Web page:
Wealthy look for value as downturn bites

Luxury retailers in the UAE are stocking more lower-priced items and classic pieces to cater to a new customer mentality after the economic downturn.

ABU DHABI. 28th June 2008 .A shopper in Abu Dhabi Mall. FOR ARCHIVE.  Stephen Lock  /  The National.  *** Local Caption ***  SL-shopping-008.jpgSL-shopping-008.jpg
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Luxury retailers in the UAE are stocking more lower-priced items and classic pieces to cater to a new customer mentality after the economic downturn. Mohi-Din bin Hendi, president of BinHendi Enterprises, which holds the local licences for Hugo Boss and Gianfranco Ferre, said his group was trying to incorporate goods at the lower end of the price scale, as well as the highest end, to aim for two types of customers that were still buying.

"In the successful days, when the market was going nowhere else but up, you tend to omit those things," he said. "Now it is necessary to see the product you have is the latest product, sellable products, and also mix it in with not so very expensive products." High-end retailers have been pushed to adjust their strategies as consumers put off spending on unnecessary items. The research firm Bain said in its latest Luxury Goods Worldwide study that sales would slow around the globe by between 15 and 20 per cent in the first half, before stabilising at a 10 per cent drop for the year.

The luxury sector would shrink from ?170 billion (Dh807.31bn) last year to ?152bn this year, Bain said, but it predicted sales would grow by 2 per cent in the Middle East. Despite this, at BinHendi's stores luxury sales have dropped by 30 per cent in the first quarter compared with the year before, Mr bin Hendi said. The group also recently closed its branded two-storey wing of stores, BinHendi Avenue, at Deira City Centre.

Chalhoub Group, which owns the local licences for brands such as Chanel and Fendi, was adding more classic items to its store offerings, said Mansour Hajjar, the group's UAE country manager. "We have focused more on basic items in these collections," Mr Hajjar said. "We have noticed that the consumers are seeking better value, longer longevity basic items." The group has also cut back its orders for new inventory, he said. Although Chalhoub has added 14 new stores, seven of them fashion stores, mostly in Dubai Mall, the group is ordering the same amount of overall stock as last year.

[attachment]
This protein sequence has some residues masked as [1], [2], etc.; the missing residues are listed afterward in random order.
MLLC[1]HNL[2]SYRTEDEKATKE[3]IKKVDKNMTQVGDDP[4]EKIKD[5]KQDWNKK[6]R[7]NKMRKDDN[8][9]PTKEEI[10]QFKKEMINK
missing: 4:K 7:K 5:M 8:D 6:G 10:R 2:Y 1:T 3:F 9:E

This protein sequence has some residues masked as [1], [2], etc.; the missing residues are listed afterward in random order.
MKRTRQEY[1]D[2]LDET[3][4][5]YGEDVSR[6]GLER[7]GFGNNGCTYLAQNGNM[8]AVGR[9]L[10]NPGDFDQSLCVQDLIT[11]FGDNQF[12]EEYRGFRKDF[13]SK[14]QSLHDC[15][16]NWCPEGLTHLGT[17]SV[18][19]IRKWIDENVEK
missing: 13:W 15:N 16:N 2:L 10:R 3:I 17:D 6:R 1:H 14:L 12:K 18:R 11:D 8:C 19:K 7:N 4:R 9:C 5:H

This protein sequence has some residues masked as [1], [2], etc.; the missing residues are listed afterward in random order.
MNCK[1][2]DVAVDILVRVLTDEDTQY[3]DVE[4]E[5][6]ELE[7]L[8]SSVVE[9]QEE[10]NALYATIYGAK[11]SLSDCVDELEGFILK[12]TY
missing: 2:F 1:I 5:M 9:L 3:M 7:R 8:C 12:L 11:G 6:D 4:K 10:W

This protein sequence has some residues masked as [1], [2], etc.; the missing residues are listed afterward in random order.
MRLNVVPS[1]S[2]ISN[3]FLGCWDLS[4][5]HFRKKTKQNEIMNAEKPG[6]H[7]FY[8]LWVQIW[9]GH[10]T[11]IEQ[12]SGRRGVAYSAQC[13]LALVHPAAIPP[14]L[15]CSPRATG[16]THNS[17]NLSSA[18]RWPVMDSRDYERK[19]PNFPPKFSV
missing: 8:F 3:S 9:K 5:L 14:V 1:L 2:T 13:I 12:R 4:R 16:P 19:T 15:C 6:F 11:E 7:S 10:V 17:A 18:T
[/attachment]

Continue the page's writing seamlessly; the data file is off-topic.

BinHendi has not cut back on stock in its luxury stores, Mr bin Hendi said, but it was watching customers' spending patterns more closely to tailor products accordingly. This could mean, for example, offering more luxury watches with one row of diamonds, instead of two, he said. Salam Stores, a chain of luxury department stores which stocks brands including Christian Lacroix, Givenchy and Georgio Armani, was also adding more lower-priced brands to its portfolio, said Aaron Bennett, the group's retail manager for the UAE.

"We're probably bringing in lower price-pointed products than we would have before," Mr Bennett said. "But it's not like we're fundamentally shifting our pricing product." Salam Stores was also offering bigger discounts than in previous years, he said. "We have adjusted our price point in terms of [discount] percentage points, accordingly, because you have to remain competitive." Many luxury retailers worldwide have discounted their goods significantly to boost sales, said Milton Pedraza, the chief executive of the Luxury Institute, a New York-based research group that tracks the sector.

"Some retailers are not pricing it as high as it would have been, but not calling it a sale," Mr Pedraza said. "They're not announcing it. Effectively it's a price decrease. They know they have to price it to move." In a survey by the Luxury Institute last month, half the respondents said the most important deciding factor when making a luxury purchase was a price reduction, he said. "That's pretty bad. It should have been quality, style, craftsmanship. But the number one thing was discounts."

Retailers were now stocking more classic items that have longevity, Mr Pedraza said. "It's more classic inventory and stuff that has more utility. Classic style and design with a little bit of flair, but sticking to lasting value. That's what a lot of wealthy and ultra-wealthy consumers want right now." aligaya@thenational.ae